When we last spoke, we had few results in poultry. Now we have strong evidence that YANG can help secure the starter phase in broiler chickens, a very critical phase. Seven trials conducted in experimental farms between 2015 and 2018 have been gathered in a multi-analysis and consistently indicate better growth performance (on average +4.2% body weight gain, better feed conversion rate –FCR-, while birds are more homogenous) of chickens fed YANG, and the maintenance of optimal gut function (less digestive troubles and reduced mortality).

We have also conducted research in fish and shrimp showing clear benefits on their natural defenses.

Last but not least, we have explored applications in pets. Actually, among available gut flora regulator solutions, YANG is perfectly adapted to petfood processing constraints, such as extrusion or wet feed forms. A study by Professor Biagi from University of Bologna in Italy showed that YANG could improve the composition of canine microbiota, which can help reinforcing the natural defenses of adult dogs.

Bruno Bertaud
Technical Manager for Yeast Derivatives and Antioxidants
Lallemand Animal Nutrition

[Feedinfo News Service] At the same time, the worldwide context for eubiotic feed additives has changed dramatically, with many jurisdictions further restricting the use of antibiotics and Europe moving to restrict the use of products such as ZnO and copper. Has YANG been successful in presenting itself as an innovative nutritional solution in, say, weaning piglets or antibiotic-free shrimp? How has the concept been received by the market?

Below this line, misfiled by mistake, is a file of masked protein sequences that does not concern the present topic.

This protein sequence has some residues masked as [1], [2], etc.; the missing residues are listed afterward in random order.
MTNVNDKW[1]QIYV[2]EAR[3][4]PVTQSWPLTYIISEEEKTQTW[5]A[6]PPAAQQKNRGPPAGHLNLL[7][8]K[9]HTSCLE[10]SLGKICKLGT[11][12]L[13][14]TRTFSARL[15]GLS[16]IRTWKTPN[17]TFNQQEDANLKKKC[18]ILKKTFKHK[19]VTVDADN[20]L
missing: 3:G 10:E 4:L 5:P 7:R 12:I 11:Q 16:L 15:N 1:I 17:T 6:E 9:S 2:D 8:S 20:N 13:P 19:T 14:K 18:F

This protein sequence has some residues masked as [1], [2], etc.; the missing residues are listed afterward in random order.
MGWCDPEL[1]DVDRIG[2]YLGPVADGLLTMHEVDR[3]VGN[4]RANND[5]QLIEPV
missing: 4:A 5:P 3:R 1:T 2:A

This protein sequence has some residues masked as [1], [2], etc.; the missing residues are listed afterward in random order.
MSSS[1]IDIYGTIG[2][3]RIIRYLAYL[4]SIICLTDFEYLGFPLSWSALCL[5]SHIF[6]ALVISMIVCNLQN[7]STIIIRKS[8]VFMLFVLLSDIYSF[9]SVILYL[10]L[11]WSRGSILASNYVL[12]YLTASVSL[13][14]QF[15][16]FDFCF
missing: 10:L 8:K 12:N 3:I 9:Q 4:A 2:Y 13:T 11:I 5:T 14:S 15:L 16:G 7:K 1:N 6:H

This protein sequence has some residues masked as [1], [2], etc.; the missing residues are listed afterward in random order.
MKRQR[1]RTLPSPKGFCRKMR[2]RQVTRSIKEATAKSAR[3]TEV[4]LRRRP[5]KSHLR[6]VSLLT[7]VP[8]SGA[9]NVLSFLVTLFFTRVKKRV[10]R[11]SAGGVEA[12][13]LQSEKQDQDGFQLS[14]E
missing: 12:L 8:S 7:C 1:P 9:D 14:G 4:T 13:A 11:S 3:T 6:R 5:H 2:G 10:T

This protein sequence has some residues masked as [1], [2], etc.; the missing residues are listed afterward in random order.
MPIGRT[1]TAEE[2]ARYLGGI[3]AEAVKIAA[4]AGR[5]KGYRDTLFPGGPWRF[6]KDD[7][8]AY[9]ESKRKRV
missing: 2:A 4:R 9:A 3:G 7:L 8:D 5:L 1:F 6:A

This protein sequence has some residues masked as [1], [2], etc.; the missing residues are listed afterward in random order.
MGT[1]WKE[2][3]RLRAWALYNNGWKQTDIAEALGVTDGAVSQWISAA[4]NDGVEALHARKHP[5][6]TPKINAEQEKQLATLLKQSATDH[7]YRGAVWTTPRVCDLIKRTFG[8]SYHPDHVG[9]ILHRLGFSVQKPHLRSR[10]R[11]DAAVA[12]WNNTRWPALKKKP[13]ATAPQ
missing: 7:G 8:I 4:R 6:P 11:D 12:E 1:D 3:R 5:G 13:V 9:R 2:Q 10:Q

[Bruno Bertaud]
Indeed, we have performed studies showing how YANG is able to optimize growth and FCR of piglets in a context of Zinc Oxyde (ZnO) reduction in the starter phase. It was also demonstrated that, with YANG, it is possible to reduce ZnO in prestarer phase while maintaining top growth performance. These results were presented in June at the Zero Zinc Summit in Copenhagen, reinforcing the credibility of this approach among experts. The benefit of using of YANG in such context has been well understood by the market: in Europe for piglets or young ruminants; and in Asia in shrimp farming, in situations where the reduction of use of antibiotics is a key target.